National Day of Reflection

Today marks a milestone for all of us – a year to the day when we entered a national lockdown as a result of what was then becoming a global pandemic of Covid-19.  It is a day we need to take to remember the lives lost, those we hold dear, lifelong partners, parents, sons, daughters, friends.  It is also a day of reflection for the NHS, to consider what a huge impact the pandemic has had on our national treasure.  For without the NHS and its ability to care for us in our time of need the impact on us and ours would have been far worse.  I feel truly grateful for all those amazing people who turn up every day to ensure that we all get access to healthcare free at the point of need.  Not just the frontline but everyone who supports that effort.

I have spoken before about my passion for the work that I do which is as a result of my joining the NHS many moons ago.  Today is for me another day of reflection – it is 40 years today since I joined the NHS workforce as a Clerical Officer at the then North West Regional Health Authority – Gateway House next to Piccadilly Station – known as the ‘Lazy S’ due to the shape of the building, but also a tongue in cheek poke at the productivity levels emanating from it.

This morning I woke and recalled the first day like it was (forgive the cliché) yesterday.  I remember getting on the bus from home in Oldham and getting into central Manchester to join the metropolis that would be my place of work for the next 6 years.  The anticipation of what was to come – my first proper job.  In those days smoking was allowed in the office and I remember how in one corner of the office the curtains at the windows had turned yellow as a result of their proximity to a couple of chain smokers.  I can feel the nervousness of my first phone call to arrange a meeting for one of the senior managers in the team and not knowing how to conduct a ‘business’ conversation.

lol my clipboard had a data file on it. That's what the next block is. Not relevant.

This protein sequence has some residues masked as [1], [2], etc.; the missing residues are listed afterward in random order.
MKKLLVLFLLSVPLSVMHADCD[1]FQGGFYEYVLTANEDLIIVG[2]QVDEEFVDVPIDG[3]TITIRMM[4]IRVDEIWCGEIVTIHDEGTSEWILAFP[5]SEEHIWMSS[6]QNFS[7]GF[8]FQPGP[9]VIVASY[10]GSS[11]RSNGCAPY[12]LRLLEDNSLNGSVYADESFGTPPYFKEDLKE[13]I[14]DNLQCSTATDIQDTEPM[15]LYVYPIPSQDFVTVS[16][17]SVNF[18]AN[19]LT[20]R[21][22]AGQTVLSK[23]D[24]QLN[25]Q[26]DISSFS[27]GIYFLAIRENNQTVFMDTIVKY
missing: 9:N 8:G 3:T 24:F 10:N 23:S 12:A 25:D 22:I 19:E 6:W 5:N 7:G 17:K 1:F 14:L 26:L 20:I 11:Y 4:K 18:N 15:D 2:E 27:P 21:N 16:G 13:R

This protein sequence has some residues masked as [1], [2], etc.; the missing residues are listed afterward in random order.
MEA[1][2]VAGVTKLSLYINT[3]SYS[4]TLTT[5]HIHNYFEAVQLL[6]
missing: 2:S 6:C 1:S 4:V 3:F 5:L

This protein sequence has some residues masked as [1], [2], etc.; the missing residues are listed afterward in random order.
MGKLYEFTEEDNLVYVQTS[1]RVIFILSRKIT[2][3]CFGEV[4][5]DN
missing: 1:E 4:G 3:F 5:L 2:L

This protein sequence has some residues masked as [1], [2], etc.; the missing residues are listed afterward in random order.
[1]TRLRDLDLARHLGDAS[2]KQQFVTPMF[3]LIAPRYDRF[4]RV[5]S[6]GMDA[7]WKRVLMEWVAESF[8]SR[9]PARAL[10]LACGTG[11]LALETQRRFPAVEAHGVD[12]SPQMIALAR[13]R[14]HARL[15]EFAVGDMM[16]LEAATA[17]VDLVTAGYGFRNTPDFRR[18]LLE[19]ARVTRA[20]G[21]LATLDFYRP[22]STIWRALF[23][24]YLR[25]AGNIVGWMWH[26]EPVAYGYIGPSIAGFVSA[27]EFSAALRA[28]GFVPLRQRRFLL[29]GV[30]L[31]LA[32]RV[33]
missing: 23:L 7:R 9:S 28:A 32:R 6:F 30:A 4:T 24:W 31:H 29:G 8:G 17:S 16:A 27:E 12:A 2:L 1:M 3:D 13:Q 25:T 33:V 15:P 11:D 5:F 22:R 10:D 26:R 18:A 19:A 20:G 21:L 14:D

Little did I know then that the NHS would provide me with so much that has shaped my life:

  • A career with unlimited opportunities
  • A university education to gain a master’s degree
  • Friendships that have lasted 40 years
  • A sense of purpose and a job with meaning that I was doing important work
  • Treasured memories of fun times
  • The chance to shape healthcare through personal influence as a senior leader for my local community

It is a legacy I will always be proud of and thankful for, despite the challenging times and stress through countless reorganisations, modernisations and changes of government that shifted the focus.  The thing that always lingers in the memory banks is the people I have met along the way – the good hearts, the ‘Steady Eddies’ the mentors and critical friends, the aspirational leaders I looked up to, and the dedicated professionals of all clinical and non-clinical persuasions.  My acknowledgement list would be far too long to list here.

Whilst the work that I do now is at arms-length through business partnership, leadership development and coaching, it feels at times I am able to give back to the people and the service that gave me so much in my formative years – a full circle after 40 years.  To reflect on one’s own life experiences and the lessons we can learn from this practice is how good leaders operate.  How we got through this last year was down to that leadership at play in every corner of our NHS and our local communities.  We have to learn more lessons through an open process to find out what we can do better next time – and there will be a next time.  Let’s take a leaf out of Martin Luther King Jr’s book who said “We need leaders not in love with money but in love with justice.  Not in love with publicity but in love with humanity.”  Those are the leaders I see in the NHS every day.

So where have I got to in 40 years? Well, I feel like a round peg in a round hole – I fit, I still belong to the NHS body and soul and wouldn’t have it any other way.

Dawn Scott